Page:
Miami GP organisers reveal new track layout ahead of latest vote

Miami GP organisers have released a map of the latest version of the proposed circuit around the Hard Rock Stadium – and which now avoids the use of public roads.

Miami GP organisers reveal new track layout ahead of latest vote

In addition they have promised that there will be “no racing during school hours” in a direct response to complaints about potential noise and air pollution associated with the event impacting local school children.

The news comes ahead of a crucial Miami-Dade Board of County Commissioners meeting on Wednesday, when plans for the race – and specifically zoning issues related to the stadium district – will be discussed once more.

The map was revealed in a Tweet from Tom Garfinkel, vice chairman, president and CEO of both the Miami Dolphins NFL team and the stadium organisation. Garfinkel, who was previous executive vice president of Chip Ganassi Racing, is also the promoter of the F1 race.

Presenting an image of the map, Garfinkel wrote: “The F1 Miami Grand Prix will showcase Miami-Dade and Miami Gardens to the World. See new track below - world-class racing w/o using 199th St, and no racing during school hours. We hope the County Commission will support our effort to deliver this huge global event to you!”

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The original version of the stadium track used a half-mile section of 199th Street, which was built as part of the stadium project but is a public road. By avoiding it and sticking to stadium land Garfinkel hopes to address one of the major concerns of residents, namely access and traffic during race week.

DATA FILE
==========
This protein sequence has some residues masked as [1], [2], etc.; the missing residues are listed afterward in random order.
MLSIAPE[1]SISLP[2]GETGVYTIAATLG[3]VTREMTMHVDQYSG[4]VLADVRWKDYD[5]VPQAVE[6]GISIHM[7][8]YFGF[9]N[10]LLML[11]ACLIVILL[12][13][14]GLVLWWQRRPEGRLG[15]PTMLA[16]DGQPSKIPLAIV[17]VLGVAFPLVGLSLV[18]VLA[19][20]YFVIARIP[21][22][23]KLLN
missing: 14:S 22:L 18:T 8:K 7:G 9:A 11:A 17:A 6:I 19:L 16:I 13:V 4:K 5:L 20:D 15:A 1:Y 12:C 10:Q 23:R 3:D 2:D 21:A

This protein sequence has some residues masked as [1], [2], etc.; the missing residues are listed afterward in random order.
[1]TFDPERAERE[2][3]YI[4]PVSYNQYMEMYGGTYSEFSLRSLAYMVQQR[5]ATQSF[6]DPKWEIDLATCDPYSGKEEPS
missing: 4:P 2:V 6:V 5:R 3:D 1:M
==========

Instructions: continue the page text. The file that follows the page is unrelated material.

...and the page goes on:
One of the key issues is that the stadium district zoning ordinance currently includes “automotive races” in the list of allowable uses for the land.

The proposal being debated and vote on in Wednesday’s meeting, sponsored by Commissioner Barbara Jordan, is to amend this specific section so that races “may only be approved in the [Stadium] district as a special exception after a public hearing.”

Her memorandum notes that while a race “can have a positive impact on a community in the form of increased publicity, tourism and economic development,” it can also have a detrimental impact on local residents “as the motor vehicles are very loud and may release exhaust fumes, and the duration of the race and closed roads may cause traffic congestion and inconvenience to residents.”

Jordan proposes that any applicant for a race has to submit a site plan which shows “safety features to confine accidents and other race impacts to the track itself and away from adjoining or adjacent properties” and “distance of the race track and spectator areas from single-family residential properties.”

In addition there has to be “a plan for mitigating potential impacts to single-family residential properties from noise, odors, accidents, congregation of people, and other impacts inherent to spectator sports and automobile race uses.”

Miami-Gardens residents voiced their continues opposition to the race at a recent “town hall” meeting. Plans have also been made for a protest against the race to be held outside the Hard Rock Stadium on the afternoon of Sunday February 2nd, the day the venue hosts the Superbowl showdown between the San Francisco 49ers and the Kansas City Chiefs.

Fliers for the event are headlined “Stand up against environmental injustice in Miami-Gardens – say “No” to Formula 1 racing at Hard Rock Stadium.”

 

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